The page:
31 October 2011

Folklore: Food Offerings to the Fairies

I was going to write up a blog post about Hallowe'en fairy lore, but I'm so stuck into getting my latest short story written that I don't want to take the time. So here, instead, is an extract from my MA thesis (completed in 1999) on food offerings to the fairies. How is this relevant to Hallowe'en? Because the Celtic festival of Samhain was one of the two most active times of the year for the Good People (the other was Beltaine, or May Eve), and thus a time when humans had to be most cautious about fairy encounters. A traditional Irish Hallowe'en fairy offering was a plate of mashed potatoes--the first to be served up from the pot--with lots of butter.

Leaving a food offering for the fairies is usually a domestic event, occurring within the home. The offering is commonly left in the kitchen, either in a bowl on the table or hearth, or in the case of some beverages, poured on the hearthstones. Less commonly, domestic offerings are left outside the door of the house. Non-domestic food offerings, left outside the domestic sphere in liminal areas closer to the fairy realm, may be placed in the barn, at the edge of the woods, or in the sea. These liminal offerings are usually given to specific beings or for specific purposes. Liminal offerings often consist of household provisions like bread, but certain kinds of fairies may require specific food items. Beverages are offered in a bowl or hollowed stone or are poured on the earth, since “all liquids spilled on the ground are supposed to go to their [the fairies’] use” (W. G. Stewart 124). In some cases, it is believed that the fairies eat the food itself, but in other cases it is thought that they “extract the spiritual essence from the food offered to them, leaving behind the grosser elements.” For that reason, food that has been put out for the fairies “is not allowed to be eaten . . . by man or beast, not even by pigs. Such food is said to have no real substance left in it. . . “ (Evans-Wentz 44). Food that has had its essence consumed by fairies may even make humans and animals ill (Evans-Wentz 164).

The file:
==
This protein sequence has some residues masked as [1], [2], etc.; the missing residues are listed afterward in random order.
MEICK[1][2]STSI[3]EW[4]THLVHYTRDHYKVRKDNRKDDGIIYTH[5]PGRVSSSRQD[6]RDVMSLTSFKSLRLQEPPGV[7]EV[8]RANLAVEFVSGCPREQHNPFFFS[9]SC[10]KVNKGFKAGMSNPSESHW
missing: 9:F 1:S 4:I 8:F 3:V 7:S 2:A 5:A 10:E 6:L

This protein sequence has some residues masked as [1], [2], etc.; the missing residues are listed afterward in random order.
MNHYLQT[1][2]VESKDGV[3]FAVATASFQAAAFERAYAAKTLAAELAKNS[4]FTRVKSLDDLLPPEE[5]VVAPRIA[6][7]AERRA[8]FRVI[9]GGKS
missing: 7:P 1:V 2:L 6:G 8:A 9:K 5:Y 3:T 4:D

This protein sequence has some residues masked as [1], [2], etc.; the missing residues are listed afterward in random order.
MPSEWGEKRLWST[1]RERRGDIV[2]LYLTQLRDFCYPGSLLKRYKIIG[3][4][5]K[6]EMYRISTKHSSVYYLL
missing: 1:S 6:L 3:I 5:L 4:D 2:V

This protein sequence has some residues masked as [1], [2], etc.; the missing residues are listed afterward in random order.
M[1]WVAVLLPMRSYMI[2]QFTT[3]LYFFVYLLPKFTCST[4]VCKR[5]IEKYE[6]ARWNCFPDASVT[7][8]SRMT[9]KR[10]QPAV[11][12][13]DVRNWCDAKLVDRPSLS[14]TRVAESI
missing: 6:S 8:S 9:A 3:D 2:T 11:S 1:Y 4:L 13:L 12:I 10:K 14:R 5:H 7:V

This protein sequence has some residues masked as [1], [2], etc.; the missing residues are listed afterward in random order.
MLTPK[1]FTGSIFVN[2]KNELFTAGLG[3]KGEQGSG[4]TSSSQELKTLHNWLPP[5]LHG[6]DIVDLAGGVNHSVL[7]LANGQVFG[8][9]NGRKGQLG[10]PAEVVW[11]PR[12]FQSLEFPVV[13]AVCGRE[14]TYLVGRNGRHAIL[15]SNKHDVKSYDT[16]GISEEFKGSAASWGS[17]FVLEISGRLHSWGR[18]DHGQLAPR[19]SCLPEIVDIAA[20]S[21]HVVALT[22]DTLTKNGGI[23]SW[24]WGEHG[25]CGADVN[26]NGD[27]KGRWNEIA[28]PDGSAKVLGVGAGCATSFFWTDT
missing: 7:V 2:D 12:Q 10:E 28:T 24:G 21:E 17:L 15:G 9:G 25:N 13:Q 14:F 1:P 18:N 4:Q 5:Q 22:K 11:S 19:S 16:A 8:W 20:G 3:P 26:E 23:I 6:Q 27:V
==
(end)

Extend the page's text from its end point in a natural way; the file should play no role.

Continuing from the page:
It is often important that offerings not be made obviously. Fairies are “shocked at anything approaching to the name of a bribe or douceur, yet . . . allow [their] scruples to be overcome if the thing be done in a genteel, delicate, and secret way” (Keightley 358). Though Keightley indicates that some types of food and drink were inappropriate as offerings, it is more important here to note the results of the way the food is given:

. . . offer Brownie a piece of bread, a cup of drink, or a new coat and hood, and he flouted at it, and perhaps, in his huff, quitted the place forever; but leave a nice bowl of cream, and some fresh honeycomb, in a snug private corner, and they soon disappeared, though Brownie, it was to be supposed, never knew anything of them. (Keightley 358)

In the one case the item is obviously offered, and in the other it is quietly left. Drawing attention to the offering can be seen as bragging on the part of the offerer, and gives it the connotation of charity rather than hospitality. Briggs writes about how, in the case of brownies, “the housewife was careful not to offer the tidbit to the brownie, only to leave it in his reach. Any offer of reward for its services drove the brownie away; it seemed to be an absolute TABOO” (Dictionary 46, caps in original). There are also indications in other stories that leaving an obvious offering, especially of clothing, constitutes payment, after which the employment of the fairy is at an end, and it departs.

I've decided to make my thesis available as an ebook, but who knows when I'll get to actually formatting and posting it. At least I have located rtf files of all the chapters, so I know I can actually do it.

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